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So, What Do You Think of java.net Now? Poll Ends Monday

Posted by editor on June 2, 2011 at 9:16 PM PDT

A few months ago, java.net underwent some pretty major changes: we migrated to a new project infrastructure (Kenai), and we switched to a modernized Web look and feel. The Kenai infrastructure brought many benefits to java.net projects, including the Subversion and Git version control systems, and JIRA issue and project tracking. And, as I wrote about in my last blog post, Sonatype's Nexus Maven service is also now available for java.net projects.

Given a fairly small team, I think we've come a long way in a relatively short time. But, that's just my opinion. What do you think? Our current poll asks that specific question:

Now that you're accustomed to it, what do you think of the new java.net?

We're in the final days of the poll (it will close on Monday), so get your vote in now. Also, feel free to post a comment expressing your view in greater detail.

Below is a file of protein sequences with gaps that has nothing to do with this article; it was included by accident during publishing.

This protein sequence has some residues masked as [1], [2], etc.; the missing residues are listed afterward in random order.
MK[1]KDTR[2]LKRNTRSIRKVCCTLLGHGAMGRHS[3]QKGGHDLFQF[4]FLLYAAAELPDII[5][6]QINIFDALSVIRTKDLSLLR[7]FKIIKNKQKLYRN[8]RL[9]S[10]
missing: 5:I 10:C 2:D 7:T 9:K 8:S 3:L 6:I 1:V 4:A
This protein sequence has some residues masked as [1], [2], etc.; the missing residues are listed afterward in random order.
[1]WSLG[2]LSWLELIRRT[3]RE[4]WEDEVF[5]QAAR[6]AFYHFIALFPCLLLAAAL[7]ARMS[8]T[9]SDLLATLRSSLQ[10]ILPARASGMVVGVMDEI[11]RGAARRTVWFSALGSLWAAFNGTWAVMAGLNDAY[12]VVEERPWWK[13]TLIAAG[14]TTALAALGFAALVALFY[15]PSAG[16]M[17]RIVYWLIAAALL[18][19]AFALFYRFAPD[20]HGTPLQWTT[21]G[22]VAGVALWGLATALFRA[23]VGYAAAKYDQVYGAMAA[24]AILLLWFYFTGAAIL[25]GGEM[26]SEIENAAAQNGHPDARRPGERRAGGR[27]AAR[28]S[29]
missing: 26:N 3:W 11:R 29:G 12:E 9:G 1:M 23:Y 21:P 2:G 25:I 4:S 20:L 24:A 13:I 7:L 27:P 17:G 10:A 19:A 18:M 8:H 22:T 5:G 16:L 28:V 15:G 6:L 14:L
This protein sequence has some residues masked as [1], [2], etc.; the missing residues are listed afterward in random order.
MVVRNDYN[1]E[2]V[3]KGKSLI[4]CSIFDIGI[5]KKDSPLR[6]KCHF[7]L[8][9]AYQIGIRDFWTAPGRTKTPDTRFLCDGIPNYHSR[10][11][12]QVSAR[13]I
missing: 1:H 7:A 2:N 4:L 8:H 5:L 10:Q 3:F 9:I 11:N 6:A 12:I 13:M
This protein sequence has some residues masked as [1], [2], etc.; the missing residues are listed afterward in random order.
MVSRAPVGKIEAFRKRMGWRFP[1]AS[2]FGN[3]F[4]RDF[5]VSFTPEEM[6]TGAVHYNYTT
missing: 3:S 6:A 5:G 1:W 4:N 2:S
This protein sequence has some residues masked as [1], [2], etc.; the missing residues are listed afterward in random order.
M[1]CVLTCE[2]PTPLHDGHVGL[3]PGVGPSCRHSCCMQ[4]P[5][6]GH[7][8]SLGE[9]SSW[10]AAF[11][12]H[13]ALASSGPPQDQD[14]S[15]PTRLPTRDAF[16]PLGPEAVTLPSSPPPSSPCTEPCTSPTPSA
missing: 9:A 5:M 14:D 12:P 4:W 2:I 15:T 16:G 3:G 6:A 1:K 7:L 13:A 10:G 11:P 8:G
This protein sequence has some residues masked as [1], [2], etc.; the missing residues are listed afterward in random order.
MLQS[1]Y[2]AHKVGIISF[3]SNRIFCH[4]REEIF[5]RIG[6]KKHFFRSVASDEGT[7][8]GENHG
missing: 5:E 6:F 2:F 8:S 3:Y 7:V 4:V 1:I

java.net Weblogs

Since my last blog post, there have been several significant java.net blogs composed by others:


Poll

Our current java.net poll asks "Now that you're accustomed to it, what do you think of the new java.net?" Voting will close on Monday, June 6.


Articles

Our latest java.net article is Data Analysis and Data Mining Using Java, Jython and jHepWork, by Sergei Chekanov and Alejandro D. P. de Astorza.


Java News

Here are the stories we've recently featured in our Java news section:


Spotlights

Our latest java.net href="http://www.java.net/archive/spotlight">Spotlight is The JCP reform and what it means for the Java developer by Ben Evans and Martijn Verburg:

Earlier this month, the LJC, aka the London Java User Group (JUG) became the first JUG to be elected to an open seat on the Java Standard Edition/Enterprise Edition Executive Committee (Java SE/EE EC in short). In this post, we